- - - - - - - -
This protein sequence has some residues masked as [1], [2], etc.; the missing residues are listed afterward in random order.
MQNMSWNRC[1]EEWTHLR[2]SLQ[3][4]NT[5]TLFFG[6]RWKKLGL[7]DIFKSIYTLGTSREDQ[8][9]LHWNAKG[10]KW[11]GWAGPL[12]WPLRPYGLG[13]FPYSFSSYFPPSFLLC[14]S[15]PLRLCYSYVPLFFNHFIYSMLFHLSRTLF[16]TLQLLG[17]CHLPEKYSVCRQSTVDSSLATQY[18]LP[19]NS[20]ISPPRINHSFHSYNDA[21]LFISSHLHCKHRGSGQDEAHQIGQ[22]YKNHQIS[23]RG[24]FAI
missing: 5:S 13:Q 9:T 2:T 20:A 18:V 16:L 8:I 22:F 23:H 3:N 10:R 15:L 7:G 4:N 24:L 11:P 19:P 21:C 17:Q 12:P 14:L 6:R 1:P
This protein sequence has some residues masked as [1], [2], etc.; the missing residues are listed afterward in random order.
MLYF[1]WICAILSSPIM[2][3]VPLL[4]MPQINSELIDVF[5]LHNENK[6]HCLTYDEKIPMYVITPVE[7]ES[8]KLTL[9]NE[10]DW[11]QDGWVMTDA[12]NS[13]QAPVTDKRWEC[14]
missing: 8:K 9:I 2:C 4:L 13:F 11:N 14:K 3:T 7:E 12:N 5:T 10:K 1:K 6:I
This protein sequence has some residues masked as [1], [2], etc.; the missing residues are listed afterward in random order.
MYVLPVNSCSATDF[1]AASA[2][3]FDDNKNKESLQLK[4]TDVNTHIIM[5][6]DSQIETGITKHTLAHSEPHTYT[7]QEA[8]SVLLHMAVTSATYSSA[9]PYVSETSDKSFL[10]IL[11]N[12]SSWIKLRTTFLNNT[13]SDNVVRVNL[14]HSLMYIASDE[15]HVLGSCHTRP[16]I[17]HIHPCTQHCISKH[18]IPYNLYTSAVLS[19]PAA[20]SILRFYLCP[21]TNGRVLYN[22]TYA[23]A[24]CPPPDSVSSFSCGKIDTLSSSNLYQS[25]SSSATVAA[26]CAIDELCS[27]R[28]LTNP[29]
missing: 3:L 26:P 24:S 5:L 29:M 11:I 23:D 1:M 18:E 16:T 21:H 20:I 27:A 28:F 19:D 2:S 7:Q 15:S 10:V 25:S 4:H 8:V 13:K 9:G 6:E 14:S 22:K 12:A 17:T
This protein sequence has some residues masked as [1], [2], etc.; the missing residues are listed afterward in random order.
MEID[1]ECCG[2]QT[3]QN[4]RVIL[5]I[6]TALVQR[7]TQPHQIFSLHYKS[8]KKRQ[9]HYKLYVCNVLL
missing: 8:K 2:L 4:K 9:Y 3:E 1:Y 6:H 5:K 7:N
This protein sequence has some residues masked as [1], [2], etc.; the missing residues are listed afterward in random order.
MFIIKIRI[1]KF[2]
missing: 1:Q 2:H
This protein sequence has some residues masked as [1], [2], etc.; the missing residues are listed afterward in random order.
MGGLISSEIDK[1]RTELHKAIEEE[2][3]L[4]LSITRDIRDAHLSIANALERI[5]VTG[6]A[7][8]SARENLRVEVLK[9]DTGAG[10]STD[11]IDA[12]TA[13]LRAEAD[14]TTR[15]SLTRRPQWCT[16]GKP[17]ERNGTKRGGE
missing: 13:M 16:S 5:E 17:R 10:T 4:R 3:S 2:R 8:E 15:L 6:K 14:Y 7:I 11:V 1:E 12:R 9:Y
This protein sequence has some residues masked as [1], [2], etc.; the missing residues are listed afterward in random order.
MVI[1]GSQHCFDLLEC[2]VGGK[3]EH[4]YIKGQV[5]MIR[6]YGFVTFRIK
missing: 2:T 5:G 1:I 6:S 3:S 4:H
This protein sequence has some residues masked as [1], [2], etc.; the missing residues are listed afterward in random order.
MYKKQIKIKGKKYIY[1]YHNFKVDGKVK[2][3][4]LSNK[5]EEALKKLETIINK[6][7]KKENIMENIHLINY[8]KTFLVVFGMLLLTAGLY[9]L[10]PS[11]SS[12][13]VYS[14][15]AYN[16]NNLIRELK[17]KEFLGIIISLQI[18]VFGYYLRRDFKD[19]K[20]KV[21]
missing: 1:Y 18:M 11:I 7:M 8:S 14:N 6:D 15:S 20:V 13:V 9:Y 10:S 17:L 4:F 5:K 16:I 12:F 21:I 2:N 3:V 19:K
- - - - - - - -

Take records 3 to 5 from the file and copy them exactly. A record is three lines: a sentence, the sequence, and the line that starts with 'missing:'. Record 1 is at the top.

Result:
This protein sequence has some residues masked as [1], [2], etc.; the missing residues are listed afterward in random order.
MYVLPVNSCSATDF[1]AASA[2][3]FDDNKNKESLQLK[4]TDVNTHIIM[5][6]DSQIETGITKHTLAHSEPHTYT[7]QEA[8]SVLLHMAVTSATYSSA[9]PYVSETSDKSFL[10]IL[11]N[12]SSWIKLRTTFLNNT[13]SDNVVRVNL[14]HSLMYIASDE[15]HVLGSCHTRP[16]I[17]HIHPCTQHCISKH[18]IPYNLYTSAVLS[19]PAA[20]SILRFYLCP[21]TNGRVLYN[22]TYA[23]A[24]CPPPDSVSSFSCGKIDTLSSSNLYQS[25]SSSATVAA[26]CAIDELCS[27]R[28]LTNP[29]
missing: 3:L 26:P 24:S 5:L 29:M 11:I 23:D 1:M 18:E 16:T 21:H 20:I 27:A 28:F 19:D 2:S 7:Q 15:S 10:V 25:S 4:H 8:V 13:K 9:G 6:E 14:S 22:K 12:A 17:T
This protein sequence has some residues masked as [1], [2], etc.; the missing residues are listed afterward in random order.
MEID[1]ECCG[2]QT[3]QN[4]RVIL[5]I[6]TALVQR[7]TQPHQIFSLHYKS[8]KKRQ[9]HYKLYVCNVLL
missing: 8:K 2:L 4:K 9:Y 3:E 1:Y 6:H 5:K 7:N
This protein sequence has some residues masked as [1], [2], etc.; the missing residues are listed afterward in random order.
MFIIKIRI[1]KF[2]
missing: 1:Q 2:H